Seeing as how I don’t have a rant related to feminism, pets, racism, religion, or computer operating systems, I figured I’d just share a few funny moments from the past week:

  • My wife and I bought a large appliance from Best Buy. I wanted to get it from NewEgg instead, because I hate Best Buy. But my wife’s reason prevailed, seeing as how we live in an apartment building, and waiting all day for a delivery would be annoying, and if something was wrong with it, we’d have to mail it back at our own expense. I love it when the Best Buy employees, who supposedly don’t work on commission, try to push X, Y, and Z on you. We just had to keep saying “No” repeatedly. We stood our ground, though, and I’m glad we did.
  • I gave myself a papercut while filing stuff at work. It was dumb. I hate getting papercuts. And this one was under my fingernail, too. Ouch.
  • I started doing our taxes online and put in the wrong letter for something, so it appeared we owed the government some insane amount of money. I started to despair. Then my wife caught the error, and we both sighed in relief. Seeing as how I pride myself on meticulousness in data entry, I hung my head in shame for a good hour afterwards.
  • When I was walking home from work one day, I was singing quite loudly along to my Sandisk player, and just as I got to the bridge of Michael Jackson’s “You Wanna Be Startin’ Something,” a runner passed me, turned to look at me with a smile, and gave me a thumbs-up.
Health Life

Let’s add this to the list of stupid things I’ve done

I used to do a lot of stupid things when I was younger. Fortunately, I don’t do stupid things quite as often as an adult, but I still do them.

My mother tells me when I was a toddler I used to climb on unfinished wood in playgrounds and then cry when she pulled the splinters out of my hands… and then I’d go back and climb on the same unfinished wood.

One time in middle school, I went to a camp, and a bunch of friends of mine and I decided it would be a great idea to prank call 911. It wasn’t a great idea. It was a dumb idea.

Then there was that time in college I was pulling weeds barehanded, and it turned out the weeds I was pulling were poison ivy. That was dumb.

Well, last night, I was cutting up an avocado. Usually I dig the knife into the pit, twist, and then remove the pit in one or two strokes. The pit wouldn’t move, though. It just broke in half. So instead of doing what a smart person would do (give up and realize the avocado was not ripe yet), I decided to dig into the pit with the point of a very sharp knife. I slipped and cut my finger. It was painful, and there was a lot of blood.

I’m an idiot.

You live and learn. Well, hopefully you learn…

Life Work

Why do exempt jobs have hours?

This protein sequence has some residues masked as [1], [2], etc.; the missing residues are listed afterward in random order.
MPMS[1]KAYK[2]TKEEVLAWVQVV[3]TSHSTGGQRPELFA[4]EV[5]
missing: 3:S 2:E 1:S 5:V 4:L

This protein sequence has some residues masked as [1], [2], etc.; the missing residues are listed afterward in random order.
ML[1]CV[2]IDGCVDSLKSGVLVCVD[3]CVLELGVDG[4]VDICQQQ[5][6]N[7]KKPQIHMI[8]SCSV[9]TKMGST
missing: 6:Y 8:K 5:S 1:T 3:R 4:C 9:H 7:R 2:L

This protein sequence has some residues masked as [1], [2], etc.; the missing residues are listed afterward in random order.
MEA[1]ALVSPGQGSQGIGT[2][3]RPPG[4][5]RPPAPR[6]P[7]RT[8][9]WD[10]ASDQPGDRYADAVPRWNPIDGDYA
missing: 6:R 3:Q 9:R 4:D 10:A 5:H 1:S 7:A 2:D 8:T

Okay. I confess. I work an exempt job that makes sense to have hours for, since I am also the receptionist for my office, so I have to be ready in case the phone rings, or at least be able to get back to the phone message quickly if I miss the call.

Some other people have exempt jobs that require them to work very hard all the time. And then there are the non-exempt folks who get paid by the hour.

But I know a lot of people who work salaried, exempt jobs and who have to be at work from a fixed hour to another fixed hour, regardless of how much work they have to do. That I find silly. If your job doesn’t require meeting people who randomly walk in or answering random phone calls, you should be paid to do your job, and not to be in an office for a specified number of hours.

But the culture of the American office workforce is “Work these hours,” not “get this job done.” Because of that culture, millions of employees spend hours of their time “on the job” talking with each other at the water cooler about what happened on some TV show the night before or surfing the internet and doing some online shopping. The best is the employee who spends all her time complaining to her co-workers about how busy she is (uh… the time you’re spending complaining about how busy you are? You could use that time to actually get your work done and then be a little less busy).

Imagine if you were a manager and had a project you wanted to be done well, do you think you’d get a better result saying, “Do as good a job on this project as you can. I’m going to be judging the project by how well it’s done. I don’t care if it takes you two hours or two weeks to do. Whenever you’re done with the project, go home” or saying “Do this project. No matter how good a job you do on this project, you have to be here from 9:00 AM to 5:30 PM”?

I had a job once that was a lot like the latter. People would always marvel at how quickly I got things done, but I think that’s just because they had no incentive to get things done quickly… or even well. All they knew is they had to be in by a certain hour in the morning and leave by a certain hour in the evening. That’s it. What gets done or doesn’t get done in the meantime, for a lot of office workers, is just enough not to get fired.

Am I alone in thinking this way? Can my readers from other countries shed some light on whether this is a uniquely American phenomenon or not?


The way to a man’s heart

When I was growing up, I never understood that saying about the way to a man’s heart being through his stomach. I got it intellectually. I knew it meant it’s about feeding the man to make him happy. I just didn’t get it get it.

It’s sad to say, but when I was growing up, I didn’t eat much good food. Neither of my parents prided themselves on being cooks. And when we ate out, it tended to be at chain restaurants instead of local mom-and-pop eateries. Pizza Hut is what we considered gourmet.